Republicans not only lost the White House, but also lost three senate seats on Election night. Senator John Cornyn (R-TX), chair of the group responsible for getting Republicans elected to the Senate admitted early this morning, his party needs to reassess.
"While some will want to blame one wing of the party over the other, the reality is candidates from all corners of our GOP lost tonight," said Cornyn. "Clearly we have work to do in the weeks and months ahead."
How does the Republican party regain its footing?
OutFront tonight: Virginia Gov. Bob McDonnell, chairman of the Republican Governors Association.
A day after loss, conservatives point fingers
Following Mitt Romney's loss to President Barack Obama, conservative leaders wasted no time Wednesday offering pointed criticism of the Republican Party and its pick for president.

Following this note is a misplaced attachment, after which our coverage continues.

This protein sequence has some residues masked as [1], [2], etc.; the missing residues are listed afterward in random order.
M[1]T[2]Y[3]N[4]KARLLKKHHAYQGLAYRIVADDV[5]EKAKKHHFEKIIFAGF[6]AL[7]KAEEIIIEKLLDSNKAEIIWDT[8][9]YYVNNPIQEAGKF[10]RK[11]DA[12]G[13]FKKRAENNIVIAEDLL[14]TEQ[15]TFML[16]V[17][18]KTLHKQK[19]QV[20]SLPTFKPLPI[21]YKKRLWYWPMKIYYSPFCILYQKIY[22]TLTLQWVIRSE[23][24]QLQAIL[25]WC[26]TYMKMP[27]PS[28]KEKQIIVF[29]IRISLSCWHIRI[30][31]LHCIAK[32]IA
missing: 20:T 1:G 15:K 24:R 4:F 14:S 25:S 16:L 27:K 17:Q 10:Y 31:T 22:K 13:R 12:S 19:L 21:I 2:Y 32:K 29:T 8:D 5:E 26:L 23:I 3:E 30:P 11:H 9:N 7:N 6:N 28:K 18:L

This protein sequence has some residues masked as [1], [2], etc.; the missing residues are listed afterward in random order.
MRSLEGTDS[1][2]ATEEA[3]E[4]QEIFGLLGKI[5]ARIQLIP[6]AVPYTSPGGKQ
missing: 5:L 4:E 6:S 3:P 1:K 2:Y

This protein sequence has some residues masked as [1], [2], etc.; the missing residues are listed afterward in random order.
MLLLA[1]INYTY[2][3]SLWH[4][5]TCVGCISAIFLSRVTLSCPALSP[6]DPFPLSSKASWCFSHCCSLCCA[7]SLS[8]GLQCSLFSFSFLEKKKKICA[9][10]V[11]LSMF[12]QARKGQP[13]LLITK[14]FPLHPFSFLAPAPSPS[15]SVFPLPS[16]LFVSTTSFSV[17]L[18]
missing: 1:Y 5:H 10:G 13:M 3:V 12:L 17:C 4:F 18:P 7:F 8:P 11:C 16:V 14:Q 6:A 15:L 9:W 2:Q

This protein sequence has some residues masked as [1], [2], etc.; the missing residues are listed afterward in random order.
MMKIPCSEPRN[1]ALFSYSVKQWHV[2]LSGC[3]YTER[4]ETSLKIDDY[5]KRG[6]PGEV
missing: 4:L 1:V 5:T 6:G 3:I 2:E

A coalition of social conservatives and tea party activists gathered in Washington to decry what they described as Romney's failure to represent conservatives on a national level.
"We wanted someone who would fight for us,"¬†Jenny Beth Martin, co-founder of Tea Party Patriots, said in a press conference at the National Press Club in Washington. "What we got was a weak, moderate candidate, hand-picked by the Beltway elites and country club establishment wing of the Republican Party."
"The presidential loss is unequivocally on them," she added.